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5 Takeaways From Inside Seahawks Draft Room

What happens in an NFL draft room typically stays inside an NFL draft room. But the Seahawks pulled back the curtain to an extent, allowing for an opportunity to put some pieces together in the aftermath of the 2022 NFL Draft.

Aside from brief footage showed on NFL Network or ESPN, only a select few know what happens behind the closed doors of an NFL war room on draft weekend. Even the coaches themselves aren't always in the draft room and spend time away in their office during the event.

Luckily for Seahawks fans, only a few weeks after the team added a new nine-player class headlined by Mississippi State tackle Charles Cross, team reporter John Boyle was given the green light to pull back the curtain and provide an excellent behind-the-scenes look at what went down in the team's draft room in the first three rounds.

Coupling Boyle's observations and reporting of the festivities with prior insight provided by sources to All Seahawks, here are five final takeaways from draft weekend:

Seahawks first-round pick Charles Cross holds his new jersey alongside coach Pete Carroll and general manager John Schneider.

After calling Mafe and Walker to inform them they would become Seahawks, Schneider and the rest of the draft room had 31 picks standing between them and their next selection and wouldn't be back on the clock for two hours unless they trade up. As their lone third round pick drew closer, everyone was white-knuckling it with hopes Washington State tackle Abraham Lucas would somehow fall to them. Leading to more cheers in the draft room, the Bears picked receiver Velus Jones Jr. at No. 71 overall, and regional scout Chad Graff - who personally scouted Lucas and attended the same high school as the player - stood up on a table to celebrate.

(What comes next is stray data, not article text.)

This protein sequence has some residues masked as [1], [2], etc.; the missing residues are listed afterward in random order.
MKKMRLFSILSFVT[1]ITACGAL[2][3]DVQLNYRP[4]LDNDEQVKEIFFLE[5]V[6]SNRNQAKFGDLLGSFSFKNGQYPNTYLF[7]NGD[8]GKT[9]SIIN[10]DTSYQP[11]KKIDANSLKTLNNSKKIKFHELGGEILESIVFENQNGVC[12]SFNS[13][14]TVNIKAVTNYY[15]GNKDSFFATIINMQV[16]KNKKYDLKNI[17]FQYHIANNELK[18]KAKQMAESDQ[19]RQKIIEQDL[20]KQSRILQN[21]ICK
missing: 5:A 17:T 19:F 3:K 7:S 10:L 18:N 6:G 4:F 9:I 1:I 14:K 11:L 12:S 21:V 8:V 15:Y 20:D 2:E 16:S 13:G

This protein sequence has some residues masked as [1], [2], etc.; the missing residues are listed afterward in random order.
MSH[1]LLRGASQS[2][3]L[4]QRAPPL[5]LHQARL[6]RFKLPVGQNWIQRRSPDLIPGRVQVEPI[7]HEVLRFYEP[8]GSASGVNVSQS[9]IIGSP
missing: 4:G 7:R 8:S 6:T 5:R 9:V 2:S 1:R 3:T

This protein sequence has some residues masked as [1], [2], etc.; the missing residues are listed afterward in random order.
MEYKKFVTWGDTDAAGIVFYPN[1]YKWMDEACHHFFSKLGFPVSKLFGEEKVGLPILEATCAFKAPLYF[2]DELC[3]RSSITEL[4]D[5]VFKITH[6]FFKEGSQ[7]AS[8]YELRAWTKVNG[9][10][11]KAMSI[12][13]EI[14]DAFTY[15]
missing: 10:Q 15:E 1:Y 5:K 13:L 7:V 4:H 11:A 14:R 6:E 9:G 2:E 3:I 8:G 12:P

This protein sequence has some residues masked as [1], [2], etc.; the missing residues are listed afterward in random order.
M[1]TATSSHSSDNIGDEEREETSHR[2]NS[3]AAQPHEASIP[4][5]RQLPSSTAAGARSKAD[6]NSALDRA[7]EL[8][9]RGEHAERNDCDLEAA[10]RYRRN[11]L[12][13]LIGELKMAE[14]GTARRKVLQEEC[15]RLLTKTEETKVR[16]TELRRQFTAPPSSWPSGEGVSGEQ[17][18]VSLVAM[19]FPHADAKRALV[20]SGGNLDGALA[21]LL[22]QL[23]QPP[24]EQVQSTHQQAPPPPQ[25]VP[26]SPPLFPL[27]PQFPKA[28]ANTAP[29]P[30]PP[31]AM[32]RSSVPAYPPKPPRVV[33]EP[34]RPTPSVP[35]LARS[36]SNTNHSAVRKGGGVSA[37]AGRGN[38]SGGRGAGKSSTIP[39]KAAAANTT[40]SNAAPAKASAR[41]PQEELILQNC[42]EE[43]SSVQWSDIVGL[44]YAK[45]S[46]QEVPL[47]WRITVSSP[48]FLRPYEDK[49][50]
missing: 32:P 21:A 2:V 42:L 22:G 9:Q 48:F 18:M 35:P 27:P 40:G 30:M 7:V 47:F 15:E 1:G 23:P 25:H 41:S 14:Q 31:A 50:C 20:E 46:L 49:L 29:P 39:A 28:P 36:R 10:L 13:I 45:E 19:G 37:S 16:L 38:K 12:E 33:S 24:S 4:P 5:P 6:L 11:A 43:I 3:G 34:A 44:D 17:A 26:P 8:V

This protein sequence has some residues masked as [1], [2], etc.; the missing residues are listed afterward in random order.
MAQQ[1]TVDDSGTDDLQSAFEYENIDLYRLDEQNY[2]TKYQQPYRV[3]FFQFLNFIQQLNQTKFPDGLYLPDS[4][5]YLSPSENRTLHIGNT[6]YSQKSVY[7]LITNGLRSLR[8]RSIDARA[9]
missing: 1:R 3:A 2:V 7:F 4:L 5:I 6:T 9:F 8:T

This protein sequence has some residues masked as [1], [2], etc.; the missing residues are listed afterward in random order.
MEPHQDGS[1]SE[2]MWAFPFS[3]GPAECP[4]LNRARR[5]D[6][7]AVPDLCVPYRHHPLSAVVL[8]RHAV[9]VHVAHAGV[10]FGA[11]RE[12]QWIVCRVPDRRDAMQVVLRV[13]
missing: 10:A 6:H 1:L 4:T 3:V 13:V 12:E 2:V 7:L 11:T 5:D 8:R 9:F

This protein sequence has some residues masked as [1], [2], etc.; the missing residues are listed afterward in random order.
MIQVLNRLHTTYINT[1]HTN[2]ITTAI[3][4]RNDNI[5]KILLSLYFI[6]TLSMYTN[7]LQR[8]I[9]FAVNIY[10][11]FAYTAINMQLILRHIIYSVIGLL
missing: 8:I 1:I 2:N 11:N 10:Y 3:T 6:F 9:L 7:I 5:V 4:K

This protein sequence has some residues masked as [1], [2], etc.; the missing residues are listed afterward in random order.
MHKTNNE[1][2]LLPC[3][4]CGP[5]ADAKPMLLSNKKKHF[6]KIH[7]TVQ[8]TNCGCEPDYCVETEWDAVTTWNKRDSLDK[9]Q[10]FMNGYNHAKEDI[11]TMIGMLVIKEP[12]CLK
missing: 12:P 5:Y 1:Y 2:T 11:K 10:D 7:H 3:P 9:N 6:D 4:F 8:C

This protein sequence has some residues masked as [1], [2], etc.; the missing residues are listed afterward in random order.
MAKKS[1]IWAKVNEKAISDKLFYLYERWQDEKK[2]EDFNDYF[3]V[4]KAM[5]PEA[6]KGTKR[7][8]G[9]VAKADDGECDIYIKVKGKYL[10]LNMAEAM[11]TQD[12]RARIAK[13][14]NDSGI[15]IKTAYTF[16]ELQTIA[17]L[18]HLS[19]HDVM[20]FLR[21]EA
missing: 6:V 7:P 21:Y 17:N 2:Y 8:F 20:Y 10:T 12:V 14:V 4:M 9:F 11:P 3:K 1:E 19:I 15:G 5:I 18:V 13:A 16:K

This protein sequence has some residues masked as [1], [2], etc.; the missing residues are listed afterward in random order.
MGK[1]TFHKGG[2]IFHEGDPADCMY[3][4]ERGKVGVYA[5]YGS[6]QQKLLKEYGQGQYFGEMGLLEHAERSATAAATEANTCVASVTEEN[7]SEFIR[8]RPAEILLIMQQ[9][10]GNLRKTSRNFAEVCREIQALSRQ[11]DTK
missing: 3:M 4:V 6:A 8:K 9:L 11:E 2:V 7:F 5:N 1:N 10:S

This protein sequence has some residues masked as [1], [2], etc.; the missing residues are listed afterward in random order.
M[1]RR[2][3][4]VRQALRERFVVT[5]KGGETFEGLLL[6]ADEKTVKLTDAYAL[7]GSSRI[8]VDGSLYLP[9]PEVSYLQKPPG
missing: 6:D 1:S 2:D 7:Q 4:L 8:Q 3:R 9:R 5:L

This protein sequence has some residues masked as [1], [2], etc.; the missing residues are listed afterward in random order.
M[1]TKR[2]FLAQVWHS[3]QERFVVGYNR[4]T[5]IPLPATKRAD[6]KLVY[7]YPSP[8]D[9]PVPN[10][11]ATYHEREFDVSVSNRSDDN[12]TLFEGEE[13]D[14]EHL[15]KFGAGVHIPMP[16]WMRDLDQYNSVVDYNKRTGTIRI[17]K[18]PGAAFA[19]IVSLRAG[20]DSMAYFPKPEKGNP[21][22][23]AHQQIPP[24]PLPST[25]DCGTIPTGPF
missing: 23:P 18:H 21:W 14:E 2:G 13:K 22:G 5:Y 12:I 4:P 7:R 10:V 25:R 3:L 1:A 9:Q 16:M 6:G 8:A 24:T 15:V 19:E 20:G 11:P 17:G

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While Boyle didn't disclose such information in his article, it's worth wondering if Lucas may have been in play when Seattle ultimately picked Walker at No. 41 overall. The team had been high on him throughout the scouting process, meeting with him at the Senior Bowl as well as the combine and then putting him through a private workout one week before the draft. Only one other tackle - Ohio State's Nicholas Petit-Frere - was selected between pick 42 and 71. If Lucas was a coveted target in the second round, no wonder Graff was jumping onto a table when he somehow remained available a full round later.

Of course, given their reported interest in Linderbaum, it's also possible the Seahawks could have been considering Nebraska center Cam Jurgens, who wound up being selected by the Eagles at pick No. 51 midway though the second round. Either way, Schneider, Carroll, and company couldn't have asked for things to play out more smoothly as they acquired four players who were high on their big board in the first 72 selections.